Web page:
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I agree to an extent

What you established is that this is happening in a large number of cases and is undoubtedly a growing trend but it's still not true in all cases...

i suppose it comes down greatly to whether you think the market is defined by everyone who owns the assets, or defined by its margins.

I think the textbook answer is that a market price is set at the margins - so all cases do not have to be thus-affected for a market direction to be defined by loss-making yields, i.e. downwards (eventually....)

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Guest Yeahbutnocrash
This is based on my own sums for various types of property around various parts of the country. Based on this, London appears to be one of the few places I've found where rents generally seem to comfortably cover an IO mortgage.

I'm not coming at this from an anti-BTL stance. If I were able to find what I considered to be a good BTL investment, I'd take my money out of shares and invest it in property instead.

As far as using someone else's money to buy your assets, you'd have to find a property where the rent covers a repayment mortgage. If you do know of an area with properties like this, and you're willing to share the information, please let me know.

Ok I agree there must be far less possible 'deal's' around compared to a few years ago

But you have actually found areas where rents could cover an I/O mortgage. And that is exactly what I'm saying - It may be harder now for a new btler but not impossible as some people seem to be assuming...

I'm basing some of my comments on what I read from an experienced BTLer who said he is still able to do some 'deals' these days only less often than a few years ago...

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hear, hear. Property is a relatively illiquid asset, especially when morgaged - that doesn't seem to be priced into the market at all at the mo.

Definately, The two factors that will wipe people out will be Interest rates and\or over-supply Get a fixed rate deal for 10 years and hand your property over to the council and your sorted on both these counts.

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Guest Yeahbutnocrash
i suppose it comes down greatly to whether you think the market is defined by everyone who owns the assets, or defined by its margins.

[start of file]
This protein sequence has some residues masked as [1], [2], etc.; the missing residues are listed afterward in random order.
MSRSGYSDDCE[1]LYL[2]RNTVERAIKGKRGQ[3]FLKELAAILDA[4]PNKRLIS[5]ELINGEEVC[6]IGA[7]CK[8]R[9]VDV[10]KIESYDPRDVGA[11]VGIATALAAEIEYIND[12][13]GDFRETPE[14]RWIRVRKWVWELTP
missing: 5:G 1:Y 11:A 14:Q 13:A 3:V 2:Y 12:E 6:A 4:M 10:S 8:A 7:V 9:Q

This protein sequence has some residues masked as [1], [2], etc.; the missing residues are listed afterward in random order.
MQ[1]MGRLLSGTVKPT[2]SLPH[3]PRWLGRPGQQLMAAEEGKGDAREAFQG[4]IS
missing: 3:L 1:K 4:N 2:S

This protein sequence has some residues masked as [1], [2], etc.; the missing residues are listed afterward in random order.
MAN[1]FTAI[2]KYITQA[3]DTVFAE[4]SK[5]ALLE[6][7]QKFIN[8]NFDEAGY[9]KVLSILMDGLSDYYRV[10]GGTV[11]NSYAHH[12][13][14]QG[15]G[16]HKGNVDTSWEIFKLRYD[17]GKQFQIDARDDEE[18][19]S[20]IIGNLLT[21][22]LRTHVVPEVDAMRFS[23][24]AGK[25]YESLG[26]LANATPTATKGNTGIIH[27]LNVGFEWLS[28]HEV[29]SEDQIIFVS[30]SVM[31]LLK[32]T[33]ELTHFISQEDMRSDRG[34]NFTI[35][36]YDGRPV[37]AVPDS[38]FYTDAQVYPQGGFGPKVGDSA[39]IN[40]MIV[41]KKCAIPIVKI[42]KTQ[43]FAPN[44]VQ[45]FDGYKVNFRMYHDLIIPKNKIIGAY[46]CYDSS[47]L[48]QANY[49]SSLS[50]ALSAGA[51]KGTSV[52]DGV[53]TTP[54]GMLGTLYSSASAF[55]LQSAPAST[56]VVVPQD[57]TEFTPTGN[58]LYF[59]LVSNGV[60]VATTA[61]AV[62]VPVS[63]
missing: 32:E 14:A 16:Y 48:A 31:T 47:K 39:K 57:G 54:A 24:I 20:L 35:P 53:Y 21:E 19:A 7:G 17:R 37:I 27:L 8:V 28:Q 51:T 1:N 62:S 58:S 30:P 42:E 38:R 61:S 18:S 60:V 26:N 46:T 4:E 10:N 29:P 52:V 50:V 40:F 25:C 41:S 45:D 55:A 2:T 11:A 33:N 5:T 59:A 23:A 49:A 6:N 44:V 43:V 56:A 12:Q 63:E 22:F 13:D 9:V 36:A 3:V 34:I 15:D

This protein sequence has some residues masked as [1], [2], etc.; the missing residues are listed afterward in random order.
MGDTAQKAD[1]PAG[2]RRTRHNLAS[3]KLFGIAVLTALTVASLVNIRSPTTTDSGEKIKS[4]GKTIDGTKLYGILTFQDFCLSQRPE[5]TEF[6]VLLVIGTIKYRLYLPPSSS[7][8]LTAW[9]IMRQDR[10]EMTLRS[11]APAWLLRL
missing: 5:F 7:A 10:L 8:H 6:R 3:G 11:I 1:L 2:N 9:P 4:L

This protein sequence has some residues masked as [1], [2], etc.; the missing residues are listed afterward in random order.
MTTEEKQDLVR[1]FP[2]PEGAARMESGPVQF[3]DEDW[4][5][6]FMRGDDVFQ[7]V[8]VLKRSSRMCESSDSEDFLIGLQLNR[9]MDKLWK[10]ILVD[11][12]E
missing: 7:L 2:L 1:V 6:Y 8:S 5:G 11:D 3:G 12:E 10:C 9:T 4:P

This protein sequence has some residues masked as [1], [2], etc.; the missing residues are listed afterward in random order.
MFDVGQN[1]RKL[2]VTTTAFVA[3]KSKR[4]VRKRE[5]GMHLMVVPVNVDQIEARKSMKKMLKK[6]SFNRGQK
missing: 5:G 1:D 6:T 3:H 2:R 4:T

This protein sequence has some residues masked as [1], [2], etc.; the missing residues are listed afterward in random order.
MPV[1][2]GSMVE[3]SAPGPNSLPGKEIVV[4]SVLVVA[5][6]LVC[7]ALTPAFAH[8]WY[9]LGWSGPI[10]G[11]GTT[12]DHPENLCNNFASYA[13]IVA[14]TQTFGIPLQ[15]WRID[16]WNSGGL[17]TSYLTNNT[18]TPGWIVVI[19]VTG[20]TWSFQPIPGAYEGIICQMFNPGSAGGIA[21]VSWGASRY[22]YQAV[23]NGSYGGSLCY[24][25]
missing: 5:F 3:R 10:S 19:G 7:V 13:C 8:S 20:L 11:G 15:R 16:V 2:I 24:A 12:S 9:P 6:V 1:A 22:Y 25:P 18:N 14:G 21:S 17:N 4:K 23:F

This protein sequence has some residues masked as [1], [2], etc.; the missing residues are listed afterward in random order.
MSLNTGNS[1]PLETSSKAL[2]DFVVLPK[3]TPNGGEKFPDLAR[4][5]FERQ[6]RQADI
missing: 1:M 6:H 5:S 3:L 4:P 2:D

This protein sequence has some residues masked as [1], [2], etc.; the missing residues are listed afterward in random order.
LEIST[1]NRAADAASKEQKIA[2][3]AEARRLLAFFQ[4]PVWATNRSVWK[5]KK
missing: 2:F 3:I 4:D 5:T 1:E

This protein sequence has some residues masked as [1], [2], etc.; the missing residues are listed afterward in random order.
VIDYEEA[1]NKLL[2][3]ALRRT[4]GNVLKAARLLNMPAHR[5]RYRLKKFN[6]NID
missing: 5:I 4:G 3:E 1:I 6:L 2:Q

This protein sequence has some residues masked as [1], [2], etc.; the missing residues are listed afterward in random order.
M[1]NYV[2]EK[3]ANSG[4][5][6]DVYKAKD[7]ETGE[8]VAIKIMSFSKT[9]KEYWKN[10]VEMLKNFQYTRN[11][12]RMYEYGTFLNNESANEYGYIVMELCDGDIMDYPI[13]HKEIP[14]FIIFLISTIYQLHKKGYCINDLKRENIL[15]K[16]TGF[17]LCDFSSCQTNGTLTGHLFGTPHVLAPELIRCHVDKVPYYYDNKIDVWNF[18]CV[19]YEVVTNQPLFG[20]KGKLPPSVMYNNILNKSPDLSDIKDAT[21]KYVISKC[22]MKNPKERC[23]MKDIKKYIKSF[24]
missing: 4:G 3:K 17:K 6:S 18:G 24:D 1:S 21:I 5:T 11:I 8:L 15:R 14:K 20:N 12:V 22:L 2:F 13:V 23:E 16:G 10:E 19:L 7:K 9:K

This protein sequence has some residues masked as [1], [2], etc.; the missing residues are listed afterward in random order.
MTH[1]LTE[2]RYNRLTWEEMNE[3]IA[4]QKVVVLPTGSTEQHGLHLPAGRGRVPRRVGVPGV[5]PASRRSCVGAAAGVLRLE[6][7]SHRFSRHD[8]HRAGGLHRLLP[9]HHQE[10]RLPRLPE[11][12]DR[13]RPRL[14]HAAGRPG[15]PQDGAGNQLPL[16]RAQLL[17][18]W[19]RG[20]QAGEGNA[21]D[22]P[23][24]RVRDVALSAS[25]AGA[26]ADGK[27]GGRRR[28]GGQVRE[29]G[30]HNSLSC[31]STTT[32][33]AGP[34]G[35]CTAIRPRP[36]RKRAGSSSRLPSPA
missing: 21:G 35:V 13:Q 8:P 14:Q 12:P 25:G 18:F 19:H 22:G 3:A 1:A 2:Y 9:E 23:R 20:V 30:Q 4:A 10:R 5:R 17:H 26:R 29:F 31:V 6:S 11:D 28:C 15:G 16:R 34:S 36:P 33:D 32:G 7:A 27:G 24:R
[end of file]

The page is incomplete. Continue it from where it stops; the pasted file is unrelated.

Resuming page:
I think the textbook answer is that a market price is set at the margins - so all cases do not have to be thus-affected for a market direction to be defined by loss-making yields, i.e. downwards (eventually....)

I think that's a good point to bear in mind

However the debate is really around 'how significant are low yields' and 'how do you define a loss'?

Yields will be lower now in any case as property prices have gone up so quickly and IR's have gone up also whilst rents don't tend to fluctuate as they don't constitute a stake in the equity

LL's who bought years ago will be doing ok out of the equity or rent and may be less concerned about the yield being quoted as low as it just means their property price has increased

It's the JC2Lers who bought the wrong types of property who could be exposed to problems

Even if a btler is subsidising the rent he may end up with a valuable asset having paid only part of thr repayments himself which may be better value than paying into a pension for example...

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Ok I agree there must be far less possible 'deal's' around compared to a few years ago

This is the problem. We're seeing a record number of BTL investors getting into the market at a time when the business model is running out of steam. And every time we see prices increase above inflation, it gets harder to make the figures add up.

I run a business with 14 employees, and I'd hate to see what the effect of a full-scale housing market crash would have on the economy and our jobs, so it worries me greatly that we're approaching the point of no-return.

How much more can house prices rise before anyone with any sense will no longer be prepared to buy, and those who don't have any sense can no longer afford it? I estimate that an increase of 40% (in real terms) is an absolute maximum, and the reality is probably much lower.